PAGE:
“He was like, ‘Ceej, you have to go check it out.’ I ended up going there with Longboard magazine in the early ’90s. It was like a left-hand Malibu, and there was nothing else there,” Nelson tells GrindTV.
Actually, there was something there: a family who owned the land. They had a simple home and let the traveling surfers ride the point.
“I thought to myself that I’d really like to own property there someday,” continues Nelson.
Today, Nelson owns his dream property in the town of Saladita. He and his Black Flag tattoo are the drive behind CJ Nelson Designs, a classic surfboard label of varying shapes and construction.
And just last month, he aced the Vans Joel Tudor Duct Tape Invitational and the Mexi Log Fest, two longboard contests merged this year to create a very lively few days in this relatively undeveloped piece of paradise.
“I’ve gone back pretty frequently over the past 20 years,” Nelson explains. “It’s such a great place. It’s in Guerrero, near Troncones, probably a 30-minute drive north of Ixtapa. Ixtapa’s kind of a Rio de Janeiro touristy place, but Saladita is a super-small fishing village — [a] pretty typical little Mexican town.”
Just the way Nelson speaks of the place, you start to feel the depth of his love for it — the people, the way of life and the wave.
“Now that all the good longboarders in the world were just there, it’s on the map. I’d like to see it become the wave that it deserves to be, which is a wave where great surfers go,” Nelson adds. “But it’s getting more crowded. Being an easy wave, a lot of beginners have sort of gravitated toward it and travel there. When we were kids, we just grinded it out at the worst wave in the area where you lived. And you just figured it out.”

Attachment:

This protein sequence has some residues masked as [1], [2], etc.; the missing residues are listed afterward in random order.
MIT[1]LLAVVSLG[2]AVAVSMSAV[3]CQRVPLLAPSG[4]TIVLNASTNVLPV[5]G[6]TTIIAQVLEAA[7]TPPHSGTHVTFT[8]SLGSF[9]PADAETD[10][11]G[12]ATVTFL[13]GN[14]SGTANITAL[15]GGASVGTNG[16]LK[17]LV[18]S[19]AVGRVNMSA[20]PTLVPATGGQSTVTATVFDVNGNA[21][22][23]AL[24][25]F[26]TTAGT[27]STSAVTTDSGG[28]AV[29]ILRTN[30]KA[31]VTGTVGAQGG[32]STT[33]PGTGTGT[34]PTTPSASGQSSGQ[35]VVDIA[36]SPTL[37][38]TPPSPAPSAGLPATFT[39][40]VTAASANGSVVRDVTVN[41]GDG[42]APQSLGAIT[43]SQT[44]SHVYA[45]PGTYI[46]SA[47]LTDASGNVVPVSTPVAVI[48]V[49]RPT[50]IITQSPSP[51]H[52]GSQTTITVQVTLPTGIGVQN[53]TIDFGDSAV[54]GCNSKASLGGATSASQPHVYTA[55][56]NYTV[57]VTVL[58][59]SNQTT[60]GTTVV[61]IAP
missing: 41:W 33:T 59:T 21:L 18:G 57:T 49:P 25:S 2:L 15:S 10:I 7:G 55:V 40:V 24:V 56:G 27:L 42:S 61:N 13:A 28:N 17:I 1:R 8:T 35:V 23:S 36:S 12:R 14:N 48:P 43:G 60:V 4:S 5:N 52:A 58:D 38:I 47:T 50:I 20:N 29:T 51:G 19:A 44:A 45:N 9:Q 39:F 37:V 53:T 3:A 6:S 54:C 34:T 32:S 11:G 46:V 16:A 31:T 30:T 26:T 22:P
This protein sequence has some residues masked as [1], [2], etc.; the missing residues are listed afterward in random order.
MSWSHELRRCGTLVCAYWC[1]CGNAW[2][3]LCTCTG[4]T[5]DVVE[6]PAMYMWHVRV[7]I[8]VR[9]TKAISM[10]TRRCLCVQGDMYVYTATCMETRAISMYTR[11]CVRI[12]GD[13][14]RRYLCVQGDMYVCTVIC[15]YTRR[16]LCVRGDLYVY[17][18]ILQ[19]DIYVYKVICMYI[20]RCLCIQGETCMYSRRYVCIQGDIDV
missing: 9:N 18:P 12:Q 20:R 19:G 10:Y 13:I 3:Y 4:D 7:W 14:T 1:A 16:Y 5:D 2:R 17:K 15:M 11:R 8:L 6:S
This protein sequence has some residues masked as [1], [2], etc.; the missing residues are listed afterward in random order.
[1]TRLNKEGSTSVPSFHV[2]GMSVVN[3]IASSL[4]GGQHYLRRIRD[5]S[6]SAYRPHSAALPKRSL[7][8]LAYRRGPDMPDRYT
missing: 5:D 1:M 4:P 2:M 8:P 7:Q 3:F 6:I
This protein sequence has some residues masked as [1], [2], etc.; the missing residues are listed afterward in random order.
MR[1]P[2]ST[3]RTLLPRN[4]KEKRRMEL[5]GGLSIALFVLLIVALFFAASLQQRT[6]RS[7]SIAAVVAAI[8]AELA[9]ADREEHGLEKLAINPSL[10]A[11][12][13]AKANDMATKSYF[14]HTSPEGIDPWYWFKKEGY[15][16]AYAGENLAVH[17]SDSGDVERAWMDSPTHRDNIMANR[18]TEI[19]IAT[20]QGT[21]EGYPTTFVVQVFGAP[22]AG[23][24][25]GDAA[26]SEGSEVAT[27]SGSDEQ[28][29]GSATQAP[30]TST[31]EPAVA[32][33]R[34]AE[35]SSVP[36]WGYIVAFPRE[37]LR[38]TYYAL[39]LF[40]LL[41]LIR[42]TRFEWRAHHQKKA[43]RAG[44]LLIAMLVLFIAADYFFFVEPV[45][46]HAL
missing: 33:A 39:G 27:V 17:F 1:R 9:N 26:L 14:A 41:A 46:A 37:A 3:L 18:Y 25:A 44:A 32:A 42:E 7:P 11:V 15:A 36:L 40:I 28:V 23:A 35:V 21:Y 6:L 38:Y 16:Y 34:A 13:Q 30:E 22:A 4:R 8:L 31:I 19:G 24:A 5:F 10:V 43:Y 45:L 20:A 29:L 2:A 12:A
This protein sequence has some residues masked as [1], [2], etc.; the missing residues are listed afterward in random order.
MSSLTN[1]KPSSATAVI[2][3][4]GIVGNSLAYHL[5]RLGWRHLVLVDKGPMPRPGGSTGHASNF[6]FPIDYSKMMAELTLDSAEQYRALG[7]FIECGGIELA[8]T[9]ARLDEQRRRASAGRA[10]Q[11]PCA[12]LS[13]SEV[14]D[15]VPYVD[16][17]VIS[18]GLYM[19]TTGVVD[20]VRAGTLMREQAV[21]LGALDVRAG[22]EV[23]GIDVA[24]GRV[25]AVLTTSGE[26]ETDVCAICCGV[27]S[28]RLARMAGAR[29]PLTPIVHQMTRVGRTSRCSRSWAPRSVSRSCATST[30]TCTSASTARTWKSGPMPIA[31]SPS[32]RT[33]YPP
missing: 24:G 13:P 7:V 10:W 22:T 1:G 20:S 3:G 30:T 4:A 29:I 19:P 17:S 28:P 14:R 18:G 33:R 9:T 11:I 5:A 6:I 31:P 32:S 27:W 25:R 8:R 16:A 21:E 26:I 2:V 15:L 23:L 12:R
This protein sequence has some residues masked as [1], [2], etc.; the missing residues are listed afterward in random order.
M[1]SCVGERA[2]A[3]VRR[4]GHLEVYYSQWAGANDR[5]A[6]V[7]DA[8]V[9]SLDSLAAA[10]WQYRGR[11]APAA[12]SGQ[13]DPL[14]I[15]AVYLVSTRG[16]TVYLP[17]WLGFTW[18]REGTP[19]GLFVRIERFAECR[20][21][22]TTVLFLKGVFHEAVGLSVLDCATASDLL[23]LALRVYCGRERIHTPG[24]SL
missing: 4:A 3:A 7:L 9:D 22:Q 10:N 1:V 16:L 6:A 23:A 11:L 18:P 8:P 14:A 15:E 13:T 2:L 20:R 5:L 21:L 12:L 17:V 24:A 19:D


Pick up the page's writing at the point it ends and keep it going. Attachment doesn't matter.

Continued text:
Nelson’s formative years were a different reality from today. He talks about the number of adults learning to surf who are now crowding the best headlands and reefs on their vacation time, a pressure that weighs heavily on peeling points around the world.
“It’s a hard situation. You can’t blame them for wanting to learn, and to go and do that. But when I learned to surf, it was something that had to be given to you. It was passed down from a friend or a relative. It wasn’t something you just showed up and did. Now, surfing is so diluted. Anyone just goes and buys a surfboard. They don’t study the ocean. They don’t know the tides. They don’t know the locals. They don’t know the rules. It doesn’t matter. They just go. I feel like that’s 70 percent of the surfing population these days. We learned a different way.
“Even today, there was a guy out who’s been surfing here longer than me and I still don’t hassle that dude for waves. I don’t even question it; he goes. And people who are new to surfing don’t know that history and they don’t understand. It’s frustrating.”
But overall, he’s still in love with it. And while Guerrero sees its share of organized crime associated with the Mexican drug trade, the violence hasn’t tarnished the charm.
“We do see the cartels around, but rarely. But in an area like that, they leave the tourists and surfers alone. They don’t want to get the government involved. I’ve never felt bad vibes down there, even when those guys were around. They keep to themselves,” Nelson says.
“Saladita is one of the best longboard waves I’ve ever ridden. There are families and dogs. It feels safe. I leave my stuff on the beach and go surf all day. It’s a special little piece of nirvana down there.”
Nelson’s recent wins were special, particularly the Duct Tape Invitational, which has drawn a huge following among those who value classic longboarding. He’s aced the last two.
“I went through a rough patch with alcoholism,” Nelson admits. “It’s been about six years since I got sober. When I was drinking heavily, I felt like I left surfing with unfinished business. To be able to get sober and climb back up to the top and be the oldest guy in the event, it was a goal that I achieved. It feels super good to just check it off the list.”
Read more about surfing in Mexico on GrindTV